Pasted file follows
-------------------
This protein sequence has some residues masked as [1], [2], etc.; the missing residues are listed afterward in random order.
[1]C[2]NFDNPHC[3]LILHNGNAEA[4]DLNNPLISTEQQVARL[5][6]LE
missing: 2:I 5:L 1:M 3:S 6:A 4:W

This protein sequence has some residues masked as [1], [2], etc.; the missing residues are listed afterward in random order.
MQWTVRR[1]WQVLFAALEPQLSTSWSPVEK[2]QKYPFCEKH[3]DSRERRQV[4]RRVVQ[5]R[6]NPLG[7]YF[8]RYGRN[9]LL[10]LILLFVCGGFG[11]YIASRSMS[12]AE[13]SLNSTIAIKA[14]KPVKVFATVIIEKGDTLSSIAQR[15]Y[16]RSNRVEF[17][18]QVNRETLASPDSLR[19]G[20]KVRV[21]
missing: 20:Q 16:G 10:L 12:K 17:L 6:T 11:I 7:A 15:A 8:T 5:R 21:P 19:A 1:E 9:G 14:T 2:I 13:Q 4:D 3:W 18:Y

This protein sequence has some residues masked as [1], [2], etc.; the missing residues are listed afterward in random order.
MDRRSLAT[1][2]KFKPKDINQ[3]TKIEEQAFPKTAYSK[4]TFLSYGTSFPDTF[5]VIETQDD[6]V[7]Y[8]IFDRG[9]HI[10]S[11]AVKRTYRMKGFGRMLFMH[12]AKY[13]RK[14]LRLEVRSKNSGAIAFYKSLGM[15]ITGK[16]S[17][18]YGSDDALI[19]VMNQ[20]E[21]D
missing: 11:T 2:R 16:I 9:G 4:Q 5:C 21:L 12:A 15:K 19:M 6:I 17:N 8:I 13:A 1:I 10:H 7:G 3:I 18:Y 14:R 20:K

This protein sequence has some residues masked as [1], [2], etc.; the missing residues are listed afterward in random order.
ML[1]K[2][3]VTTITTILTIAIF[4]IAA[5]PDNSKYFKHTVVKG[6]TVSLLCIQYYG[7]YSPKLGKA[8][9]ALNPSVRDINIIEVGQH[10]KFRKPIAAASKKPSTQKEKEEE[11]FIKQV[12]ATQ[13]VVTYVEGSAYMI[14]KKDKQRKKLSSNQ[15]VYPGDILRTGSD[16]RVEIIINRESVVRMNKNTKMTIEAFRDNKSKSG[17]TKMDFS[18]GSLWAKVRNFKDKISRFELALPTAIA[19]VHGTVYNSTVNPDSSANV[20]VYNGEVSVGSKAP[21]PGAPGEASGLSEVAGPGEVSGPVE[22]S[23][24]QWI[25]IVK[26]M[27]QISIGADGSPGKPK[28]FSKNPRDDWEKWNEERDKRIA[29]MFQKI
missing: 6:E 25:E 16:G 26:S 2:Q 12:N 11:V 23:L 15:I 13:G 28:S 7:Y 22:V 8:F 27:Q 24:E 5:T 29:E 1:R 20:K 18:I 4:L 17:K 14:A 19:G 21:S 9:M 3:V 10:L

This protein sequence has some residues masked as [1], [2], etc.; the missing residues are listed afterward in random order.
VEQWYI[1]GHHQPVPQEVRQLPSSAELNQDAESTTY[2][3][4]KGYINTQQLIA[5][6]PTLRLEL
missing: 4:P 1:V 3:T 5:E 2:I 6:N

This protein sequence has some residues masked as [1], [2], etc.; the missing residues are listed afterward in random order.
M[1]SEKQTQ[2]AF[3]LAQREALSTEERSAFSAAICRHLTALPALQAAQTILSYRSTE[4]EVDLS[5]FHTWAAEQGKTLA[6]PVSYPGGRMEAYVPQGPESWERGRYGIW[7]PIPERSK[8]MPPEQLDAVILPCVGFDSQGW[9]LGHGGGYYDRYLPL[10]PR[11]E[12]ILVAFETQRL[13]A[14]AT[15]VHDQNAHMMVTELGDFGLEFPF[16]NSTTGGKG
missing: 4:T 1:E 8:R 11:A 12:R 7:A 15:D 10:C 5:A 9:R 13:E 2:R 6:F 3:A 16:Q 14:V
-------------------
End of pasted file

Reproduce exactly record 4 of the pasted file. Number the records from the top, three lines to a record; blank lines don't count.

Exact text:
This protein sequence has some residues masked as [1], [2], etc.; the missing residues are listed afterward in random order.
ML[1]K[2][3]VTTITTILTIAIF[4]IAA[5]PDNSKYFKHTVVKG[6]TVSLLCIQYYG[7]YSPKLGKA[8][9]ALNPSVRDINIIEVGQH[10]KFRKPIAAASKKPSTQKEKEEE[11]FIKQV[12]ATQ[13]VVTYVEGSAYMI[14]KKDKQRKKLSSNQ[15]VYPGDILRTGSD[16]RVEIIINRESVVRMNKNTKMTIEAFRDNKSKSG[17]TKMDFS[18]GSLWAKVRNFKDKISRFELALPTAIA[19]VHGTVYNSTVNPDSSANV[20]VYNGEVSVGSKAP[21]PGAPGEASGLSEVAGPGEVSGPVE[22]S[23][24]QWI[25]IVK[26]M[27]QISIGADGSPGKPK[28]FSKNPRDDWEKWNEERDKRIA[29]MFQKI
missing: 6:E 25:E 16:G 26:S 2:Q 12:N 11:V 23:L 15:I 13:G 28:S 7:Y 22:V 8:F 27:Q 24:E 5:T 29:E 1:R 20:K 18:I 4:L 17:K 14:A 19:G 21:S 9:M 3:V 10:L